That’s the first thing you’ll see. Take another look, though, and watch Jevon Carter’s possession.

Carter gets right up on J.J. Redick, ready for any cute quick seal-out from Bledsoe or quick exchange to get Redick where he wants to be: on the move to his right shooting. From there, Carter tracks Redick’s motion through the middle of the key. When he does that, he’s got time to sit in the paint for a second and be there to help Ayton if he needs it. Carter does it while denying Bledsoe’s easiest pass, a kick-out to Redick.

Now, watch Jae Crowder’s possession.

Crowder gets himself between Jaxson Hayes and his man Nicolo Melli in case there’s a quick pass there. As he moves with Melli to the weak-side corner, Crowder’s right behind Redick in case Carter’s not quite there (he is) or there’s a lob over the top (there isn’t). He’s also in the paint to help on Bledsoe like Carter. Once Bledsoe has nowhere to go, Crowder swipes his hands up, assumingly because he saw Bledsoe looking Melli’s way for a pass. Crowder then quickly makes his way back to Melli as the possession concludes.

See? Pretty impossible to catch all that in real-time!

Sometimes it’s a bit easier, even with three guys involved. Here, Paul pushes his man off the line, Crowder cuts off the basket, Paul covers the dump-off pass to Zion Williamson and then Booker has the best effort of the possession by closing out and then recovering for a strong contest on Lonzo Ball.

“It’s kind of hard to point out single defenders, especially on a bad defending team,” Booker said Wednesday on the concept of team defense. “But when everybody’s hitting on all cylinders, everybody’s communicating with each other, you have trust, if you rotate for somebody and your teammate has your back — I think that’s what we’re gaining right now … last night was a prime example of that.”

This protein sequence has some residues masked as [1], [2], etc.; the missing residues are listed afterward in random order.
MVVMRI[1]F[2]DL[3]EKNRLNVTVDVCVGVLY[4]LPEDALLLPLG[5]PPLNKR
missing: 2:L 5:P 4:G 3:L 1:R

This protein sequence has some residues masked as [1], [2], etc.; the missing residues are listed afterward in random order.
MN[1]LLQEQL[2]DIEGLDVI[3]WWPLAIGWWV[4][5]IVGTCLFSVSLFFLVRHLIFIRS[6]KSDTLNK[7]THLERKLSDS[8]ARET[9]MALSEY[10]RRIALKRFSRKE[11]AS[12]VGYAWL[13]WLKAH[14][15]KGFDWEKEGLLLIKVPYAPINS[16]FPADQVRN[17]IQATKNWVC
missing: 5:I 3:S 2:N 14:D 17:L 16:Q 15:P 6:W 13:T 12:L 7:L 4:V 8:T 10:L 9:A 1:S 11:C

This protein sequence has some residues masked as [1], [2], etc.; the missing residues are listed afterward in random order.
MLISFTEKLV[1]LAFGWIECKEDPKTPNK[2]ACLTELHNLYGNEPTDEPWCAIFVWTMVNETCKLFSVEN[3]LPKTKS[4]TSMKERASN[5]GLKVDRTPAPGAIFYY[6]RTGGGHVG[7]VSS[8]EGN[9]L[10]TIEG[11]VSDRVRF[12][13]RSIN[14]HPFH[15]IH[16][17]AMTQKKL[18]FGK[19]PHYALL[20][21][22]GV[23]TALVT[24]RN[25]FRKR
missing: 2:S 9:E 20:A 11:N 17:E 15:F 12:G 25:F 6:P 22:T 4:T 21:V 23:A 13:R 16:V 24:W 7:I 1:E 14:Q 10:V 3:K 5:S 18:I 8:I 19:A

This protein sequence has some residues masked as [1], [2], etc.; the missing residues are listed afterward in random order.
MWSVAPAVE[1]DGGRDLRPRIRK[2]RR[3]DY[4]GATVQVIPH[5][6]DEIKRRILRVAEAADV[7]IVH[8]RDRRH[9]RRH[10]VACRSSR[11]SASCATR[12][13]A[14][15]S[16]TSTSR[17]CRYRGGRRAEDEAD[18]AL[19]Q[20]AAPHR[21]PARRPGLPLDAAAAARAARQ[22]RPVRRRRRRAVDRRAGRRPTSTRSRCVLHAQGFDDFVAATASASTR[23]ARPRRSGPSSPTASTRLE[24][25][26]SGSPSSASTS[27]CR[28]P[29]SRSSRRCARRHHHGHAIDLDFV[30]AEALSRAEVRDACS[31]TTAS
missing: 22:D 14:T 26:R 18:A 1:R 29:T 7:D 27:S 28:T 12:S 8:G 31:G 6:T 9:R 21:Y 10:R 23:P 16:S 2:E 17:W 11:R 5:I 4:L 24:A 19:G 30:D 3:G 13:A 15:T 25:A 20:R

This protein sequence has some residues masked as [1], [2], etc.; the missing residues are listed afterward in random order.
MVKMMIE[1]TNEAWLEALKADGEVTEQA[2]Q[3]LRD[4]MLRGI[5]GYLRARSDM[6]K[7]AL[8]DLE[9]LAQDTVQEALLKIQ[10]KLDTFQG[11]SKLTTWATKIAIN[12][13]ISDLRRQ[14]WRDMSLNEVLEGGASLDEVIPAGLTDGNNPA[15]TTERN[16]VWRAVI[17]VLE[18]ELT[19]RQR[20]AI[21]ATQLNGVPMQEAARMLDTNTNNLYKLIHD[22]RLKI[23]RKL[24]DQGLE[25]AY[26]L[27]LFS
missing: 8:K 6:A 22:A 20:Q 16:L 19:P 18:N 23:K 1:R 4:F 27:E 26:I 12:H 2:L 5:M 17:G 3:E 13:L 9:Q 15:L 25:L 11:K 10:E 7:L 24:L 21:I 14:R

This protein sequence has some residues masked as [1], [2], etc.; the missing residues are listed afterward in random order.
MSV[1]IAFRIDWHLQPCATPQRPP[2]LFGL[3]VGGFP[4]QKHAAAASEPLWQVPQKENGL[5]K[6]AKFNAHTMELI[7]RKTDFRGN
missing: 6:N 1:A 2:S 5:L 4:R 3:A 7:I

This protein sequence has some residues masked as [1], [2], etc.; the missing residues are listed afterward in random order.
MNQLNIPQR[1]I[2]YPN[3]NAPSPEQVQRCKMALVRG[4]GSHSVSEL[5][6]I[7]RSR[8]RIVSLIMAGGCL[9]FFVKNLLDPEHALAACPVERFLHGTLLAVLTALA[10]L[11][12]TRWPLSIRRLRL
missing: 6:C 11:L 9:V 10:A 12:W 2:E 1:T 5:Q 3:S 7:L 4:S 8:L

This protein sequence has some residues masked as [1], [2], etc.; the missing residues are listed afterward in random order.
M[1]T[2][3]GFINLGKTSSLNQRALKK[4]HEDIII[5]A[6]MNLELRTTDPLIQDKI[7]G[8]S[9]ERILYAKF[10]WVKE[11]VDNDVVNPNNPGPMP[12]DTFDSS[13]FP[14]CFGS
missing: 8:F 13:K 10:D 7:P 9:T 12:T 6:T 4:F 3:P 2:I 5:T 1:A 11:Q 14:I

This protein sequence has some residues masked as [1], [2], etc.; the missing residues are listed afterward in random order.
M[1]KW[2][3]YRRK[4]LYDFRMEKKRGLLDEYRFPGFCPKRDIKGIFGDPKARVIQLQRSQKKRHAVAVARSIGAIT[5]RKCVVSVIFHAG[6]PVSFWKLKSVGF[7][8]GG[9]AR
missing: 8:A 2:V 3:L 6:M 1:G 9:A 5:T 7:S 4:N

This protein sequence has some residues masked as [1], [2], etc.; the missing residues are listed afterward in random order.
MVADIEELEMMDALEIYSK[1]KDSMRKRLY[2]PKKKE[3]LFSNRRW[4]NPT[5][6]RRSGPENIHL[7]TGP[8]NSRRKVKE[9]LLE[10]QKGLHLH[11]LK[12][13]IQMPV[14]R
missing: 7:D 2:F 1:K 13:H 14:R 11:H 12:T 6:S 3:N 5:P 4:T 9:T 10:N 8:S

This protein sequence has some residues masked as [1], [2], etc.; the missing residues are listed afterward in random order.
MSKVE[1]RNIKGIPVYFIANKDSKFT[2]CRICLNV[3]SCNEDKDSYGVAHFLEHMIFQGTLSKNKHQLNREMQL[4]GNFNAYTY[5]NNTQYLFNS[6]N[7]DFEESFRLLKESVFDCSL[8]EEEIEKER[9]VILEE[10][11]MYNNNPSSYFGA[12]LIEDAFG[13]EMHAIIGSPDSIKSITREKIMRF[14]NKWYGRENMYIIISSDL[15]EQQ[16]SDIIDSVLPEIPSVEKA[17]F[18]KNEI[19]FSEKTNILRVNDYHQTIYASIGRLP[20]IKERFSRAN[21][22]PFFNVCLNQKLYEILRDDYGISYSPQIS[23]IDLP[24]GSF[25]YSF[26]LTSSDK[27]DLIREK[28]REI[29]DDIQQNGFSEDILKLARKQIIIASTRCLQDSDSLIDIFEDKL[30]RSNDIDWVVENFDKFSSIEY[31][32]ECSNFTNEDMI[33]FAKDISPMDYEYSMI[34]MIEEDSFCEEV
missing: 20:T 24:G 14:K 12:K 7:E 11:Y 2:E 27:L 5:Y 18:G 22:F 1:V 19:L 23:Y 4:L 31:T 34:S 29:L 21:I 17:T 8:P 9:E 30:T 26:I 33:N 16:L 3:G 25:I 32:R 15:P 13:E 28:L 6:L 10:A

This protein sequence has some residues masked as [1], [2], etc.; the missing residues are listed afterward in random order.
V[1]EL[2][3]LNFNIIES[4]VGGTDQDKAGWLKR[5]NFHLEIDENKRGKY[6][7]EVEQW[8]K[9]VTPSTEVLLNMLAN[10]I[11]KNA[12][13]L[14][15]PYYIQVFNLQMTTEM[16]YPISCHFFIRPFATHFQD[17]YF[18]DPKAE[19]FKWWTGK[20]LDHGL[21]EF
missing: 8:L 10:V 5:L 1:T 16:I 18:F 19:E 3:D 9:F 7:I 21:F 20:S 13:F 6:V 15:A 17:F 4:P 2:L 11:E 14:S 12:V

Williams described what the multiple efforts are.

“The first effort is just a sprint-and-turn mentality in transition,” he said. “If we can get back and form that wall, it allows for us to be in position to know what effort we need to implement. And then the abiltiy to cover up the paint so teams can’t just continue to attack the paint and get rim shots. Once there’s an action by the offense, our defense has to counter that with a scheme and great effort and that’s what I saw last night.”

Williams said that scheme was what the Suns refer to as a “shift” where they wanted to get the Pelicans off the three-point line.

Even in a clip as simple as that, you can go back a second time and see how both Paul and Booker do that with how they close out.

It’s been working for the Suns so far, as they give up the least amount of three-point attempts per game, 26.8. That’s while being tied for 18th in opposing points in the paint, a fair defensive trade-off that could still improve.

But when things aren’t 100% there schematically, the Suns still have that effort down.

Watch Carter and Langston Galloway (in the corners) sprint back in transition, the first effort Williams spoke on.

The Suns will get at least a dozen or more strong defensive possessions off strictly energy plays like that. If it keeps up, they’ll be a playoff team.

“That’s going to be the name of the game for us,” Booker said on defense.

“Defense is what’s gonna get us where we’re trying to go every night.”